It took just over 1 hour to make that 1.3 mile journey, mostly uphill. The parade was so large that it took another 30 minutes to get everyone into the Cathedral, delaying the start of the service.

The Cathedral was packed. We plain clothed “old Codgers” sat on a lower level at the back. We couldn’t see any part of the proceedings but that didn’t matter. We were there for Jen, Abigail and Sophie. The priestly procession preceded Dave’s coffin – draped in a Merseyside Police flag with his cap on top. Dave was carried on his colleagues’ shoulders – his close colleagues, with a drill marshal and two others, helping the bearers to negotiate the several sets of cathedral steps. Jen and the girls led the family behind Dave. Abigail and Sophie in pretty dresses with sparkly shoes – Daddy’s Princesses no doubt.

As the service started, Jen, Abigail and Sophie were invited to light a candle for Dave. “I think mummy will help you” whispered the priest to one of the girls. After a short time the priest whispered “well done”. You could almost hear a tear in the eyes of the congregation. Even the “Old Codgers” were moved.

Hannah, Dave’s sister gave a tribute. She was wonderful. “Dave always looked for the good in any situation…” Dave was the family’s “beacon for good…” and he was “…too self-deprecating to claim the title of Hero – so I will claim it for him.” She told us that Dave was taken too early but that he was always organised and had ’The Lord is my Shepherd’ stored on his phone, so the family would know what to sing at his funeral; “… but he could never have imagined one like this.”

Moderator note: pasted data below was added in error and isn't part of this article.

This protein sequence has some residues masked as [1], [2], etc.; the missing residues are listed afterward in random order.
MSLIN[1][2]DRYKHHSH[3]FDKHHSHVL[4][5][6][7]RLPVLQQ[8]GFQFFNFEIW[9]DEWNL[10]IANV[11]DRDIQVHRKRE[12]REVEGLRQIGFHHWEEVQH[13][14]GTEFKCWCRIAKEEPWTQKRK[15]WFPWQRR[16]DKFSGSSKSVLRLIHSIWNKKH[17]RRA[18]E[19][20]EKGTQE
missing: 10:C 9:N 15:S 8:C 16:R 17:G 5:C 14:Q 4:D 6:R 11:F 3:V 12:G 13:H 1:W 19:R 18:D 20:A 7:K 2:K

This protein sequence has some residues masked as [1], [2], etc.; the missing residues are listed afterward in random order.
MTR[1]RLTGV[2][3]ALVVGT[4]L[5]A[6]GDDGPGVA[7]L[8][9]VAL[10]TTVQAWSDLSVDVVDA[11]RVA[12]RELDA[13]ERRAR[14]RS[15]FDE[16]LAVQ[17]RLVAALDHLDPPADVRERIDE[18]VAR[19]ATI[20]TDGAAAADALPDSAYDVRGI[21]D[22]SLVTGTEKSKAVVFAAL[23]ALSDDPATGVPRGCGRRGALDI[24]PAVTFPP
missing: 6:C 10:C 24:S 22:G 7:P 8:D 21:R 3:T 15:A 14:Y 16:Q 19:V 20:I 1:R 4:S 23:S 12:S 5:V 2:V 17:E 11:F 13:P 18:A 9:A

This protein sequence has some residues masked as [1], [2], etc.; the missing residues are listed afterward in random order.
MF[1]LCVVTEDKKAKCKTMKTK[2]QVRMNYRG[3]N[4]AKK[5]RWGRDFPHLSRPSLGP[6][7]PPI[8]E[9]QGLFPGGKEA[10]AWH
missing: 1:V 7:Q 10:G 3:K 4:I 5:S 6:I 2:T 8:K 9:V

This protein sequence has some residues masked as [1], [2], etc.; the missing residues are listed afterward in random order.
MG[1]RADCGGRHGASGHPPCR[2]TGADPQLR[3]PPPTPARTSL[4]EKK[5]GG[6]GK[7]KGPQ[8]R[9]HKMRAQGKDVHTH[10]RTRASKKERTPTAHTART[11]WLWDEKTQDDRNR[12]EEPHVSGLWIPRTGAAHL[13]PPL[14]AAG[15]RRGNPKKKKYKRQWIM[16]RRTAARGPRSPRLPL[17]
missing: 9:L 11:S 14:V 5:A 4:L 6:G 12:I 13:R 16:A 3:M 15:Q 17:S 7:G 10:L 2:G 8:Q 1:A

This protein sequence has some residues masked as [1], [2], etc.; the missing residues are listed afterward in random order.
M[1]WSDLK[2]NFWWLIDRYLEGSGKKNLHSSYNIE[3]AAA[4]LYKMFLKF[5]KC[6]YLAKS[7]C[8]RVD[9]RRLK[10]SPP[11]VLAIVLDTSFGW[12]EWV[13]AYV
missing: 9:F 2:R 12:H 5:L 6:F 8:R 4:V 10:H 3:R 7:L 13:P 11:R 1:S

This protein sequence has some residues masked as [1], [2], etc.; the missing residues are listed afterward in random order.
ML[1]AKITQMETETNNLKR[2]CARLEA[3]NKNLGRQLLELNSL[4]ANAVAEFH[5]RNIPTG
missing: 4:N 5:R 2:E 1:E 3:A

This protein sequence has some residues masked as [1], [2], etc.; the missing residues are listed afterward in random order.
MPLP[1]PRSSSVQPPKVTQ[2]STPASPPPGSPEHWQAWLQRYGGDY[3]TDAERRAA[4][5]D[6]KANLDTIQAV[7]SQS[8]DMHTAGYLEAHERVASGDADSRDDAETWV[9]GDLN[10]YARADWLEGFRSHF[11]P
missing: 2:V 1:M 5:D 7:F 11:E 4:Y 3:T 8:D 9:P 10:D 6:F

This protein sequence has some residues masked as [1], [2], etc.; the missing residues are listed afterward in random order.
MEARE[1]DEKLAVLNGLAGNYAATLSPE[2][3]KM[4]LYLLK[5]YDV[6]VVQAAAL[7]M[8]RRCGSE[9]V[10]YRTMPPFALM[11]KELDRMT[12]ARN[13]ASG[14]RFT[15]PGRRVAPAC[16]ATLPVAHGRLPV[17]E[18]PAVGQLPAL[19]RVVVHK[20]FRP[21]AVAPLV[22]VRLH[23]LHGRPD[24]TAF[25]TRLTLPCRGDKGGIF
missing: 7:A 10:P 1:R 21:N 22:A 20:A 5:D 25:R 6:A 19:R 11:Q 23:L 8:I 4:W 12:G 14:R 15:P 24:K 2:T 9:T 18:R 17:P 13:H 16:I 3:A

Dave’s good friend and fellow bobby PC Dave Lamont gave a tribute. He was nervous, perhaps uncomfortable in speaking to this audience at this time but his tribute was no less impactive for it. “We shared lots of interests…” “…we shared the same middle name, Andrew not Victor; let’s be clear about that!” There were funny little stories about “Disco Dave” about things on and off duty. More than once, we were told, “Dave would tell you…. – that wasn’t true! What happened was…” Dave was “…trusted to keep the streets of Liverpool safe; but was incapable of making his own sandwiches!” Dave ended by saying that blokes “really just want a shed” and told us that he would get one; and install a little mini-disco ball, for “Disco Dave. It was a wonderful tribute full of typical police humour, from someone who was clearly a wonderful friend. Well done Dave Lamont.